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Troy Tulowitzki could have been one of the greatest shortstops to ever play the game. (Justin Edmonds/Getty Images)
In baseball, as in any other sport, nothing can halt a career in its tracks quite like injuries. Major League Baseball’s history is riddled with illustrative examples, up to and including just within the last decade.
Should 2013 be the cutoff for the beginning of the “last decade” rather than 2012? That would indeed make more mathematical sense. But since the shortened 2020 season gave us basically one less season to work with, we thought it fair to give ourselves an extra year.
We only considered players whose injury trouble began in the thick of what should have been their prime. With respect to injury hardships that David Wright, Dustin Pedroia, Giancarlo Stanton, Chris Sale, Johan Santana and many others went through in their late 20s and early 30s, we set the cutoff here at players’ age-27 seasons.
There also had to be clear demarcation lines for when the injuries began and when the player’s performance began to suffer. It is a bummer that Mike Trout and Clayton Kershaw have missed so much time with injuries of late, but they’ve continued to be productive when they have been healthy.
Otherwise, we’ll proceed in ascending order of how many wins above replacement these players produced before the injury bug came along.
Here are our picks for the 10 best MLB careers derailed by injuries since 2012.
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Dilip Vishwanat/Getty Images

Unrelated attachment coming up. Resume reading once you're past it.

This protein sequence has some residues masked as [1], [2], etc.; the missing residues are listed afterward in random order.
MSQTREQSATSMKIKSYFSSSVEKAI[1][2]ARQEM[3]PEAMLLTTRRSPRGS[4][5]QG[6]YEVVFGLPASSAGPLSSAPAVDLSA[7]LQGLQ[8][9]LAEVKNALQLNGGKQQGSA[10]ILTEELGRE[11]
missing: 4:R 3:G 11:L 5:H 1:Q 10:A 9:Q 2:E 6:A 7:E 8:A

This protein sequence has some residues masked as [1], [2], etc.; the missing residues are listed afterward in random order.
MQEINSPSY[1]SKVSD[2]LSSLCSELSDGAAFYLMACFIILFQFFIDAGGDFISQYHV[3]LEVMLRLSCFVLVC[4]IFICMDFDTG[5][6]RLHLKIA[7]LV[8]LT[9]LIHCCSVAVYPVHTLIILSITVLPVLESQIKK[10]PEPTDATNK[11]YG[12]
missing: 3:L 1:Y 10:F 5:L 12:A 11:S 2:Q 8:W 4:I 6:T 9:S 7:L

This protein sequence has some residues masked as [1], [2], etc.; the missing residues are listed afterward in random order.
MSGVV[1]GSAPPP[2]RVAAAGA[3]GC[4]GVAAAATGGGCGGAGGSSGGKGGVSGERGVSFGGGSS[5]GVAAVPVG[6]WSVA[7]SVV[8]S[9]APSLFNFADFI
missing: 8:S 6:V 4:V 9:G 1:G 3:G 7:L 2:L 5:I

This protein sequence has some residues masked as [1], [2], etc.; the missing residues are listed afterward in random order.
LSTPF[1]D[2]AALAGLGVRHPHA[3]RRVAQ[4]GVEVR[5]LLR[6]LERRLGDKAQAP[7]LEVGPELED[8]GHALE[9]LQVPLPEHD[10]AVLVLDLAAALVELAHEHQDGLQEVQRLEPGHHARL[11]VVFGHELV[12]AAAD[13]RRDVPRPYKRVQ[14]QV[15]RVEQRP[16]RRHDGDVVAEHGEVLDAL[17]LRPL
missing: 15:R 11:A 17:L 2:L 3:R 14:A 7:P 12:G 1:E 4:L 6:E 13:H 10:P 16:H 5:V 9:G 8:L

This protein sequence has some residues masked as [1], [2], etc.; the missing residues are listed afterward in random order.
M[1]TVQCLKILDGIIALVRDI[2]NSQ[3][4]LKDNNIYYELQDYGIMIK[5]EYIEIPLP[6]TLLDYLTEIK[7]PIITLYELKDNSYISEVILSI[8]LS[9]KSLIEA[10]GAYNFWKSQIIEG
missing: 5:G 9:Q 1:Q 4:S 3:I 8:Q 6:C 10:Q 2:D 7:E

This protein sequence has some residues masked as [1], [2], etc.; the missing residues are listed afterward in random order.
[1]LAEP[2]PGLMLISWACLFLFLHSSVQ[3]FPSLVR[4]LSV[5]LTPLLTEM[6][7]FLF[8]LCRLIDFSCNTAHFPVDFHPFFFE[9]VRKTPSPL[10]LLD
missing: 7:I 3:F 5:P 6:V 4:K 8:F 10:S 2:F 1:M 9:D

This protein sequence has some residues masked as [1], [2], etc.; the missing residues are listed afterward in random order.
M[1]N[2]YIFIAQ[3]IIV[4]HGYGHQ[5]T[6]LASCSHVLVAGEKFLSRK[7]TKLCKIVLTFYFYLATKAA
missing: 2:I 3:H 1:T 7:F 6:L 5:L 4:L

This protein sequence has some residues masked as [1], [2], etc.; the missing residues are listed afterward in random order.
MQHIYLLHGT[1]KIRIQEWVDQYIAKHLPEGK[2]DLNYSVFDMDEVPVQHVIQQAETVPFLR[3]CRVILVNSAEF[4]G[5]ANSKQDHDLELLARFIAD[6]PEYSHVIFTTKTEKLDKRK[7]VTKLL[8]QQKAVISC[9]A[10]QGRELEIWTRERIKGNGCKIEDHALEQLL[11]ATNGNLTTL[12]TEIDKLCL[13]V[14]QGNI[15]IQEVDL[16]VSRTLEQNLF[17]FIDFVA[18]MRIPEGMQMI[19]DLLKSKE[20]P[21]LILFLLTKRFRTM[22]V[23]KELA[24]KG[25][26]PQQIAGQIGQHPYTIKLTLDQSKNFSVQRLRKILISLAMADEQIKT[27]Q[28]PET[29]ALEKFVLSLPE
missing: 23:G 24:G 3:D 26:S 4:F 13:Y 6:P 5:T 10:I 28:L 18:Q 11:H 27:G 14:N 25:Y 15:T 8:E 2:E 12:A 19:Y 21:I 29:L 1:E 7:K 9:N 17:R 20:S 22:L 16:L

Pre-Injury (2012-15): 5.4 rWAR
Post-Injury (2016-20): 0.4 rWAR
Trevor Rosenthal spent much of his first two seasons with the St. Louis Cardinals setting up for older, more established closers—first, for Jason Motte in 2012 and then Edward Mujica in 2013.
It wasn’t until Mujica started struggling toward the end of 2013 that the Redbirds figured out that, hey, maybe the guy with the 100 mph fastball ought to be the one to get the last three outs.
Rosenthal promptly took off, going 4-for-5 in save opportunities during the postseason and then ripping off 93 more across 2014 and 2015. For a pitcher in his age-24 and -25 seasons, the latter performance put Rosenthal in an all-time stratosphere unto himself.
However, the hard times came at Rosenthal even faster than one of his trademark heaters. He missed time with shoulder inflammation in 2016 and went under the knife for Tommy John surgery in 2017.
Rosenthal put a successful season together in 2020 after a catastrophic return in 2019, but more injury trouble has found him since then. The 32-year-old missed all of 2021 after having thoracic outlet surgery, and a teres major injury has stalled his latest comeback attempt.
When, or even if, he’ll be able to return to a major league mound is unclear.
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Pre-Injury (2009-11): 5.7 rWAR
Post-Injury (2012-21): 1.6 rWAR